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Math Help - Problem in Complex Number

  1. #1
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    Problem in Complex Number

    Given that z = 5 12i express √z in the form a + bi where a, b Є R.

    How can I expressed this?
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  2. #2
    Senior Member Peritus's Avatar
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    The easyest way of doing this is convert the complex number to polar form then take the square root and convert back to cartesian.
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  3. #3
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    Can you explain more?
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  4. #4
    Senior Member Peritus's Avatar
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    Quote Originally Posted by geton View Post
    Can you explain more?
    sure,
    <br />
\begin{gathered}<br />
  a + ib = \sqrt {a^2  + b^2 } e^{i\arg (a + ib)}  \hfill \\<br />
   \hfill \\<br />
  e^{i\varphi }  = \cos \varphi  + i\sin \varphi  \hfill \\<br />
   \hfill \\<br />
  \sqrt {xe^{iy} }  = \sqrt x e^{i\frac{y}<br />
{2}}  \hfill \\ <br />
\end{gathered} <br /> <br />

    I also strongly suggest that you read:

    Complex number - Wikipedia, the free encyclopedia
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  5. #5
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    mr fantastic's Avatar
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    Quote Originally Posted by geton View Post
    Given that z = 5 – 12i express √z in the form a + bi where a, b Є R.

    How can I expressed this?
    Here's another way:

    Let \sqrt{z} = a + ib \Rightarrow z = (a + ib)^2 = (a^2 - b^2) + i(2ab)

    Therefore 5 - 12i = (a^2 - b^2) + i(2ab).

    Equate real and imaginary parts:

    5 = a^2 - b^2 .... (1)

    -12 = 2ab \Rightarrow -6 = ab \Rightarrow b = -\frac{6}{a} .... (2)

    Sub (2) into (1):

    5 = a^2 - \frac{36}{a^2} \Rightarrow a^4 - 5a^2 - 36 = 0 \Rightarrow (a^2 - 9)(a^2 + 4) = 0 \Rightarrow a^2 = 9 \Rightarrow a = \pm 3.

    The solution a^2 = -4 is rejected because it gives non-real values of a.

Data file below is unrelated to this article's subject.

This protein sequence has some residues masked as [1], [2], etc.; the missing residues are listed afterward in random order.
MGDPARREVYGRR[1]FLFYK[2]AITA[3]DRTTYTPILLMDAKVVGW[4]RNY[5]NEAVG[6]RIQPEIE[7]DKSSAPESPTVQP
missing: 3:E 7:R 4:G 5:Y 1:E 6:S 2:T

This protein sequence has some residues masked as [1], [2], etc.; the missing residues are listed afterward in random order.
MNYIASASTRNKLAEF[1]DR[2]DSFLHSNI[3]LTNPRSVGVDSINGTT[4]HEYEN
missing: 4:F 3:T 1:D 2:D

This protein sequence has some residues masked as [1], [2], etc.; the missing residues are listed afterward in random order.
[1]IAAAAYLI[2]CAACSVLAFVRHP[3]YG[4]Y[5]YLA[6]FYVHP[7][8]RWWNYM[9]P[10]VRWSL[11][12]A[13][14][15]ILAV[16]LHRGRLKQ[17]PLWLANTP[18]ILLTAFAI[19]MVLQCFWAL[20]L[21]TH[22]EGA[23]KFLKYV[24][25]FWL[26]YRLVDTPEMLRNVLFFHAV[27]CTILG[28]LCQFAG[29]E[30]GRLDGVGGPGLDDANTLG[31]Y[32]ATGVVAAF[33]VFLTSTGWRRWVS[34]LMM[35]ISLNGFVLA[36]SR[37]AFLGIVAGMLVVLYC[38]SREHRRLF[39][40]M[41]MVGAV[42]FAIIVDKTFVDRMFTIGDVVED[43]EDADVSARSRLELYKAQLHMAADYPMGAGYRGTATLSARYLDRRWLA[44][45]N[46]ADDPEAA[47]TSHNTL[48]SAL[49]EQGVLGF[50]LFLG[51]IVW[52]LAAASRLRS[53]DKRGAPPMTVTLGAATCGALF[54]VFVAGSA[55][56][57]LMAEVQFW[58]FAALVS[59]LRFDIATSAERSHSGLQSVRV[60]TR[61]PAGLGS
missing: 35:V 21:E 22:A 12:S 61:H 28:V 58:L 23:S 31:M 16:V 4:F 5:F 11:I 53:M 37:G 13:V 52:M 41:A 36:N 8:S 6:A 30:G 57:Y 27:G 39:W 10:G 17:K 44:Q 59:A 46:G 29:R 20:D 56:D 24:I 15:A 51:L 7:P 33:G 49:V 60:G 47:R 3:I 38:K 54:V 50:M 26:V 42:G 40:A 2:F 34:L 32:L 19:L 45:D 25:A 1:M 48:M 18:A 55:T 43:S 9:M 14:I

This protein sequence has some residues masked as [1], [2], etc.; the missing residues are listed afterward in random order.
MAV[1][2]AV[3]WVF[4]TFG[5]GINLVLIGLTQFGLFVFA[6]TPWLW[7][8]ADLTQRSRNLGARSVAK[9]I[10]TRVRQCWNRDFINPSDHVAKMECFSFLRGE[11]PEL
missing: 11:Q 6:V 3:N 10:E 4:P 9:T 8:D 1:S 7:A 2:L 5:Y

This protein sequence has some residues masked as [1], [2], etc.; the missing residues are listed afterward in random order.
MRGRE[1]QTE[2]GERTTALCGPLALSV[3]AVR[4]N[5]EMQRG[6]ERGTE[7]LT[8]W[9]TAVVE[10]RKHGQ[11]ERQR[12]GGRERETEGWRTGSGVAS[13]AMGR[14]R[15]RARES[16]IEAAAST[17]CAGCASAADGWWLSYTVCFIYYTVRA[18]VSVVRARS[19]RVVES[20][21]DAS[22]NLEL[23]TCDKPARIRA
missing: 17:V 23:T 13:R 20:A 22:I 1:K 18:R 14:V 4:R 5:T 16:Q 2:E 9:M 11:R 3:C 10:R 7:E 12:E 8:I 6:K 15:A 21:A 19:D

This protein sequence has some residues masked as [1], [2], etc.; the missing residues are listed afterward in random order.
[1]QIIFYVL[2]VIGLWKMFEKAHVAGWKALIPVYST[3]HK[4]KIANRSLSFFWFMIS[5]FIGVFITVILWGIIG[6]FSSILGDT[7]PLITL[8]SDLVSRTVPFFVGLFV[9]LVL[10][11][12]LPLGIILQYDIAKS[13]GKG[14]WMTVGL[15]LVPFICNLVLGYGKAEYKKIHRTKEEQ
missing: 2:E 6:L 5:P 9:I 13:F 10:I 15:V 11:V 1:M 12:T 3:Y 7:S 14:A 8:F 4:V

a = 3 \Rightarrow b = -\frac{6}{3} = -2 \Rightarrow \sqrt{z} = 3 - 2i.

    a = -3 \Rightarrow b = -\frac{6}{-3} = 2 \Rightarrow \sqrt{z} = -3 + 2i.

    Given how the numbers fall out, I'd say this was the method the question writer had in mind .....
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  6. #6
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    Quote Originally Posted by Peritus View Post
    sure,
    <br />
\begin{gathered}<br />
  a + ib = \sqrt {a^2  + b^2 } e^{i\arg (a + ib)}  \hfill \\<br />
   \hfill \\<br />
  e^{i\varphi }  = \cos \varphi  + i\sin \varphi  \hfill \\<br />
   \hfill \\<br />
  \sqrt {xe^{iy} }  = \sqrt x e^{i\frac{y}<br />
{2}}  \hfill \\ <br />
\end{gathered} <br /> <br />

    I also strongly suggest that you read:

    Complex number - Wikipedia, the free encyclopedia
    Thank you so much. I got it
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  7. #7
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    Quote Originally Posted by mr fantastic View Post
    Here's another way:

    Let \sqrt{z} = a + ib \Rightarrow z = (a + ib)^2 = (a^2 - b^2) + i(2ab)

    Therefore 5 - 12i = (a^2 - b^2) + i(2ab).

    Equate real and imaginary parts:

    5 = a^2 - b^2 .... (1)

    -12 = 2ab \Rightarrow -6 = ab \Rightarrow b = -\frac{6}{a} .... (2)

    Sub (2) into (1):

    5 = a^2 - \frac{36}{a^2} \Rightarrow a^4 - 5a^2 - 36 = 0 \Rightarrow (a^2 - 9)(a^2 + 4) = 0 \Rightarrow a^2 = 9 \Rightarrow a = \pm 3.

    The solution a^2 = -4 is rejected because it gives non-real values of a.

    a = 3 \Rightarrow b = -\frac{6}{3} = -2 \Rightarrow \sqrt{z} = 3 - 2i.

    a = -3 \Rightarrow b = -\frac{6}{-3} = 2 \Rightarrow \sqrt{z} = -3 + 2i.

    Given how the numbers fall out, I'd say this was the method the question writer had in mind .....
    Yes I forgot that. Thank you
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